dc.identifier.ris TY - Journal Article AU - Lawn, Stephen AB - Detection of Mycobacterium tuberculosis antigens in urine is attractive as a potential means of diagnosing tuberculosis (TB) regardless of the anatomical site of disease. The most promising candidate antigen is the cell wall lipopolysaccharide antigen lipoarabinomannan (LAM), which has been used to develop commercially available enzyme-linked immunosorbent assays. Although highly variable diagnostic accuracy has been observed in different clinical populations, it is now clear that this assay has useful sensitivity for diagnosis of HIV-associated TB in patients with advanced immunodeficiency and low CD4 cell counts. Thus, this assay is particularly useful when selectively used among patients enrolling in antiretroviral treatment services or in HIV-infected patients requiring admission to hospital medical wards. These are the very patients who have the highest mortality risk and who stand to gain the most from rapid diagnosis, permitting immediate initiation of TB treatment. A recently developed low-cost, lateral-flow (urine 'dip-stick') format of the assay provides a result within 30 minutes and is potentially a major step forward as it can be used at the point-of-care, making the possibility of immediate diagnosis and treatment a reality. This paper discusses the likely utility of this point-of-care assay and how it might best be used in combination with other diagnostic assays for TB. The many further research studies that are needed on this assay are described. Consideration is particularly given to potential reasons for the variable specificity observed in existing field evaluations of LAM ELISAs. Whether this might be related to the assay itself or to the challenges associated with study design is discussed. DA - 2012 DB - OpenUCT DO - 10.1186/1471-2334-12-103 DP - University of Cape Town J1 - BMC Infectious Diseases LK - https://open.uct.ac.za PB - University of Cape Town PY - 2012 T1 - Point-of-care detection of lipoarabinomannan (LAM) in urine for diagnosis of HIV-associated tuberculosis: a state of the art review TI - Point-of-care detection of lipoarabinomannan (LAM) in urine for diagnosis of HIV-associated tuberculosis: a state of the art review UR - http://hdl.handle.net/11427/15084 ER - en_ZA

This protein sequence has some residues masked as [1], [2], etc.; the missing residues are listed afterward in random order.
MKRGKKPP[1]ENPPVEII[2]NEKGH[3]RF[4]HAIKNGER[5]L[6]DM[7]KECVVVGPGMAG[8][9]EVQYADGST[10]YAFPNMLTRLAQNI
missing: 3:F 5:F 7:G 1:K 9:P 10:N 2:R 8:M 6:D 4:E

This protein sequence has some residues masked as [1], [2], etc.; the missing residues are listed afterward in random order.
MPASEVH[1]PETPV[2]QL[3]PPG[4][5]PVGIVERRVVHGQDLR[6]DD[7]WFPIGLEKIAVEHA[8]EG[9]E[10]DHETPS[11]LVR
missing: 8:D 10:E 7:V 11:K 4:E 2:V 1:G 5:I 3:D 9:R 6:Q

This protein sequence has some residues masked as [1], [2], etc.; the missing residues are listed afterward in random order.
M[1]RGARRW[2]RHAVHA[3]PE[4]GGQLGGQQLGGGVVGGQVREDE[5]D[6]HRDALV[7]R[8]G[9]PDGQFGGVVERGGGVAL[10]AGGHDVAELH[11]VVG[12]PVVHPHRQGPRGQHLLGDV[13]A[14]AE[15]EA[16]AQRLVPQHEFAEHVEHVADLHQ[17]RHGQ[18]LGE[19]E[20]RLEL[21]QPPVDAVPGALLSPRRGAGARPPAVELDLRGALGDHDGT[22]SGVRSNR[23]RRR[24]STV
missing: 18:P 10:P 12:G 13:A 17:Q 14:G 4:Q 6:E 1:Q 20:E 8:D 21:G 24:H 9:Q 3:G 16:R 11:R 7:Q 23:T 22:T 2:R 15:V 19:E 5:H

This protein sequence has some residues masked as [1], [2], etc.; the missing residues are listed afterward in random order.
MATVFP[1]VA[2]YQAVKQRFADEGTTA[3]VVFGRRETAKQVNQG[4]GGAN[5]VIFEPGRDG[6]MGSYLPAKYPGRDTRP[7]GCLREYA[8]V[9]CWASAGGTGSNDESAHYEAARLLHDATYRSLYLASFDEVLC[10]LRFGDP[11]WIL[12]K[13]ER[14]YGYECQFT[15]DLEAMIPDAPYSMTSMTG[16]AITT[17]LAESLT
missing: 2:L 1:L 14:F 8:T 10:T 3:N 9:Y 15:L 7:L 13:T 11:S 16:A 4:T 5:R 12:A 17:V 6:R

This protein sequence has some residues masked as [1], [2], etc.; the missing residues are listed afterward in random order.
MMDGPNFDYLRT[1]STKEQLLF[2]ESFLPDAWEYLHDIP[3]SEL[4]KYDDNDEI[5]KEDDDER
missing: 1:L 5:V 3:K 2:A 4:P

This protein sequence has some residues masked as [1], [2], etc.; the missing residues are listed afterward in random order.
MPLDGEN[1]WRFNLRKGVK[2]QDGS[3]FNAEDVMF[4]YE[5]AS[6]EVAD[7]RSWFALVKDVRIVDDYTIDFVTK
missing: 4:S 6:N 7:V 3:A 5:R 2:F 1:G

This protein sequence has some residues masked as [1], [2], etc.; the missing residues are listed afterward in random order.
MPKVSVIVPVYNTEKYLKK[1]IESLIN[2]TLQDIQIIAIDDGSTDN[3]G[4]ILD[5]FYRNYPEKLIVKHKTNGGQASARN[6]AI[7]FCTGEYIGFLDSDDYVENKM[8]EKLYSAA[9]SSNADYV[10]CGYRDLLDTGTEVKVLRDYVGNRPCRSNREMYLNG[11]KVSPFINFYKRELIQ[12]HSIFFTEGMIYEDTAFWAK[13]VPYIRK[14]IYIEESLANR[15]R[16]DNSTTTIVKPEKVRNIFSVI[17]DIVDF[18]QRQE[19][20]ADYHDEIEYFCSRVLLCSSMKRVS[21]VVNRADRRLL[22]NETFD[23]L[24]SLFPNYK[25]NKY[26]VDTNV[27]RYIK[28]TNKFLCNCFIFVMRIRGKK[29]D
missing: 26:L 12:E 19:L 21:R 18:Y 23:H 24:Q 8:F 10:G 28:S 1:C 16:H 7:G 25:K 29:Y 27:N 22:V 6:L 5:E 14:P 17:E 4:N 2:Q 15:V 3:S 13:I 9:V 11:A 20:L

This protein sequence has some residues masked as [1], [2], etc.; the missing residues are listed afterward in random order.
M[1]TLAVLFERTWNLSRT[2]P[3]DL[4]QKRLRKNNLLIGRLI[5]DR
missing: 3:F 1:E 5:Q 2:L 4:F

dc.identifier.urihttp://hdl.handle.net/11427/15084
dc.identifier.urihttp://dx.doi.org/10.1186/1471-2334-12-103
dc.identifier.vancouvercitationLawn S. Point-of-care detection of lipoarabinomannan (LAM) in urine for diagnosis of HIV-associated tuberculosis: a state of the art review. BMC Infectious Diseases. 2012; http://hdl.handle.net/11427/15084.en_ZA
dc.language.isoengen_ZA
dc.publisherBioMed Central Ltden_ZA
dc.publisher.departmentInstitute of Infectious Disease and Molecular Medicineen_ZA
dc.publisher.facultyFaculty of Health Sciencesen_ZA
dc.publisher.institutionUniversity of Cape Town
dc.rightsThis is an Open Access article distributed under the terms of the Creative Commons Attribution Licenseen_ZA
dc.rights.holder2012 Lawn; licensee BioMed Central Ltd.en_ZA
dc.rights.urihttp://creativecommons.org/licenses/by/2.0en_ZA
dc.sourceBMC Infectious Diseasesen_ZA
dc.source.urihttp://www.biomedcentral.com/bmcinfectdis/en_ZA
dc.subject.otherHIVen_ZA
dc.subject.otherTuberculosisen_ZA
dc.subject.otherScreeningen_ZA
dc.subject.otherDiagnosisen_ZA
dc.subject.otherCultureen_ZA
dc.subject.otherAsymptomaticen_ZA
dc.subject.otherSubclinicalen_ZA
dc.titlePoint-of-care detection of lipoarabinomannan (LAM) in urine for diagnosis of HIV-associated tuberculosis: a state of the art reviewen_ZA
dc.typeJournal Articleen_ZA
uct.type.filetypeText
uct.type.filetypeImage
uct.type.publicationResearchen_ZA
uct.type.resourceArticleen_ZA